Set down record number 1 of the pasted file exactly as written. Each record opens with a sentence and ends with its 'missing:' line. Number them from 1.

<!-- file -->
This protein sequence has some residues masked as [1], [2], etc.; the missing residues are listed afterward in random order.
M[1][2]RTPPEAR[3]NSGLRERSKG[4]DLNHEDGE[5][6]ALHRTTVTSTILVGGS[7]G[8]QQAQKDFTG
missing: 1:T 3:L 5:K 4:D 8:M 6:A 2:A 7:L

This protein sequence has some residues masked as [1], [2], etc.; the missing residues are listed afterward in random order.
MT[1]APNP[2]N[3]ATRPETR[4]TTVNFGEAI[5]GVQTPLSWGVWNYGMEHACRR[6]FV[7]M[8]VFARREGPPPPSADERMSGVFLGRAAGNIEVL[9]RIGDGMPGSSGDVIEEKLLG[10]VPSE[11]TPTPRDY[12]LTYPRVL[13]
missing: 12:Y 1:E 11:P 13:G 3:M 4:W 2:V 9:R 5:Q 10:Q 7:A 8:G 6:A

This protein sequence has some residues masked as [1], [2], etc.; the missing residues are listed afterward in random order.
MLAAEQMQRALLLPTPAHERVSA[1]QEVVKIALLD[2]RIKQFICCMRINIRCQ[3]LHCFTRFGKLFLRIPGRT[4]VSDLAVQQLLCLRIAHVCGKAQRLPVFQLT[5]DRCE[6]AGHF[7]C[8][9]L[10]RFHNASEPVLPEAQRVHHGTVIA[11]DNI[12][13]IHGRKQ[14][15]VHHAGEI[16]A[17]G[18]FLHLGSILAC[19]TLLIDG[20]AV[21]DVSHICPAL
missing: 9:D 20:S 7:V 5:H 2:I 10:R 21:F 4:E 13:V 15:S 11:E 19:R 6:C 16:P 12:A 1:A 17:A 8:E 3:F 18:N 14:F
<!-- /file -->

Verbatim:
This protein sequence has some residues masked as [1], [2], etc.; the missing residues are listed afterward in random order.
M[1][2]RTPPEAR[3]NSGLRERSKG[4]DLNHEDGE[5][6]ALHRTTVTSTILVGGS[7]G[8]QQAQKDFTG
missing: 1:T 3:L 5:K 4:D 8:M 6:A 2:A 7:L